Depending on how your business is structured, the amount of revenue your business earns, and several other factors, forming an LLC can provide potential tax benefits for business owners. LLCs are allowed to choose how they want to be taxed, either as an S corporation or C corporation. These options are not available when you are operating as a sole proprietorship. LLCs don't pay their own taxes directly, the income of the business its passed on to the members of the LLC through "pass through taxation." This means that a member is subject to self-employment taxes, but at higher levels of income, the LLC can often pay a lower base tax rate than a C Corporation. The best way to determine your potential tax benefits is to consult an accountant.
A partnership is a business relationship entered into by a formal agreement between two or more persons or corporations carrying on a business in common. The capital for a partnership is provided by the partners who are liable for the total debts of the firms and who share the profits and losses of the business concern according to the terms of the partnership agreement.
If the LLC will be Manager governed, an elected set of Managers (who can be people other than Members), will make the business decisions. Under this structure, the business will more closely resemble a traditional corporation, with the Managers acting as directors, and the owners acting as shareholders. If an LLC elects to be governed by Managers, this decision must be stated in the Articles of Organization.
Oregon For private corporations it shall contain one or more of the words "corporation", "incorporated", "company" or "limited" or an abbreviation of one or more of those words; shall not contain the word "cooperative." For non-profit corporations there is no specific requirement except the name cannot imply a purpose not dictated in its articles of incorporation and cannot contain the word "cooperative" or the phrase "limited partnership." Oregon Revised Statutes 60.094 for Private Corporations; ORS 65.094 for Non-Profit corporations
Tennessee "corporation", "incorporated", "company", or the abbreviation "corp.", "inc.", "co.", or words or abbreviations of like import in another language (provided they are written in Roman characters or letters); existing corporations which were formed using only "limited" or "ltd" are not required to change their name § 48-14-101 Tennessee Code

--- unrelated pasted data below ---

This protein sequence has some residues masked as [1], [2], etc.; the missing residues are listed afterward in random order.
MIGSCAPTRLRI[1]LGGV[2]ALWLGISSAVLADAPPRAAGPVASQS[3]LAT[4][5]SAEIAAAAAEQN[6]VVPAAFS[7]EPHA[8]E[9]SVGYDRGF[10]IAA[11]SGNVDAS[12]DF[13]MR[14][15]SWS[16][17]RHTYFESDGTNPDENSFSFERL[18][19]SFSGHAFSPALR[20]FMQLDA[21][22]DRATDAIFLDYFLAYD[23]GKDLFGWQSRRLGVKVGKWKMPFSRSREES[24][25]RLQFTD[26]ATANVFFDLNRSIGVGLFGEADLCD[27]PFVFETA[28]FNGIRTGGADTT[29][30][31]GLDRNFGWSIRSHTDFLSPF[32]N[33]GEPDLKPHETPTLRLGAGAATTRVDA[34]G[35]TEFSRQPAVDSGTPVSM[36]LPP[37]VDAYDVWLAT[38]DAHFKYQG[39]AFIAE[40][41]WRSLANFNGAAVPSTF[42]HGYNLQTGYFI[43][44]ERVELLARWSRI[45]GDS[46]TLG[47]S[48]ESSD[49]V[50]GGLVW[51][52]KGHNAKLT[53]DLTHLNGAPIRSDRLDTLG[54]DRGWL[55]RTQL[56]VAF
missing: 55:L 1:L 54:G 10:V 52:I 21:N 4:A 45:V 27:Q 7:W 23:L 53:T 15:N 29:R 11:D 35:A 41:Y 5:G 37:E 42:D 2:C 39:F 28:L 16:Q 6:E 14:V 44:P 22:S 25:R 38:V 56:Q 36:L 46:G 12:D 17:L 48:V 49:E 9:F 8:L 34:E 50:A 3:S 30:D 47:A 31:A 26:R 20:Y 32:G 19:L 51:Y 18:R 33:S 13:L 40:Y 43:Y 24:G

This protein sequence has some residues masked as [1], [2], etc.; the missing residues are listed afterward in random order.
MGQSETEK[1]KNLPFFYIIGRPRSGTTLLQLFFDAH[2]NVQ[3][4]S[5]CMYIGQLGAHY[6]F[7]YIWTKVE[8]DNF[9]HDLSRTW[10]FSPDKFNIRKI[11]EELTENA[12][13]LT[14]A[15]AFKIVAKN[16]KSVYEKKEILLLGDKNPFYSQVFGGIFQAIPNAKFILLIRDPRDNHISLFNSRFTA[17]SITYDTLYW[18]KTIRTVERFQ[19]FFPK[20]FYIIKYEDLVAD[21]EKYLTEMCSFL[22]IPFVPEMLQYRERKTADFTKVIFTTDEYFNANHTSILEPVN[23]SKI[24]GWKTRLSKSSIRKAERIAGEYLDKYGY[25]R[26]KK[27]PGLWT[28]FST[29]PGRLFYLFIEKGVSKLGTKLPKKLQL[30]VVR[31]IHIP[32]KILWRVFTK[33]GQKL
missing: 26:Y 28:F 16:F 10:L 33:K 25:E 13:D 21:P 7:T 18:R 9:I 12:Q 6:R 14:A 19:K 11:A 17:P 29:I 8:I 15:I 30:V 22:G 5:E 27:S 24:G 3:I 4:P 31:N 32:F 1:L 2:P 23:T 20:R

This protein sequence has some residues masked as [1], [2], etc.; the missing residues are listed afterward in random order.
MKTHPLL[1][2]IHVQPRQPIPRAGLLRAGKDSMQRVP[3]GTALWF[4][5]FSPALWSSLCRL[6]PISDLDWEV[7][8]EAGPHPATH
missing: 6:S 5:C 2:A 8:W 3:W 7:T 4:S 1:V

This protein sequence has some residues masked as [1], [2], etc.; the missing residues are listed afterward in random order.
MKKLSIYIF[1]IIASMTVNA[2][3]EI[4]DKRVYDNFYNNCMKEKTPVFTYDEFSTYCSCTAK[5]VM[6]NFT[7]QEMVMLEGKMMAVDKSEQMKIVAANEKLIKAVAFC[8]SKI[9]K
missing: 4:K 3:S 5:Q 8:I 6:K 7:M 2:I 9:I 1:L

It should also be noted that the state of New York requires limited liability companies to comply with an unusually strict set of publication requirements. In addition to publishing notices in two papers in the county in which your business is forming, you will also be required to provide proof of this to New York’s Department of State within 120 days of becoming officially recognized as a business. Failing to do so can result in suspension of your right to conduct business in the state.
PLLC, Professional Limited Liability Company: some states do not allow certain professionals to form an LLC that would limit the liability that results from the services professionals provide such as doctors, medical care; lawyers, legal advice; and accountants, accounting services; architects, architectural services; when the company formed offers the services of the professionals. Instead those states allow a PLLC or in the LLC statutes, the liability limitation only applies to the business side, such as creditors of the company, as opposed to the client/customer service side, the level of medical care, legal services, or accounting provided to clients. This is meant to maintain the higher ethical standards that these professionals have committed themselves to by becoming licensed in their profession and to prevent them from being immune (or at least limit their immunity) to malpractice suits.
Data and images provided in searches are for informational purposes only. Any certification of authenticity of this information must be provided by the office of the Ohio Secretary of State. The names provided for Business Name searches are only names that have been accepted by the office of the Ohio Secretary of State. These will not include names that may be in process. Filings that are in process are accepted on a first come, first served basis. Request for a specific name is NOT guaranteed until you have received approval in writing from the office of the Ohio Secretary of State that your request has been approved.
LLC, LC, Ltd. Co., Limited Liability Company: a form of business whose owners enjoy limited liability, but which is not a corporation. Allowable abbreviations vary by state. Note that in some states Ltd. by itself is not a valid abbreviation for an LLC, because in some states (e.g. Texas), it may denote a corporation instead. See also Series LLC. For U.S. federal tax purposes, in general, an LLC with two or more members is treated as a partnership, and an LLC with one member is treated as a sole proprietorship.

The "mit beschränkter Haftung (mbH)" suffix (German: [ˈɛmbeːˌhaː], "with limited liability") is sometimes added to the name of a firm that already ends in "-gesellschaft" ("company"), e.g., "Mustermann Dental-Handelsgesellschaft mit beschränkter Haftung" ("dental trading company with limited liability"), which would be abbreviated as "Mustermann Dental-Handelsgesellschaft mbH".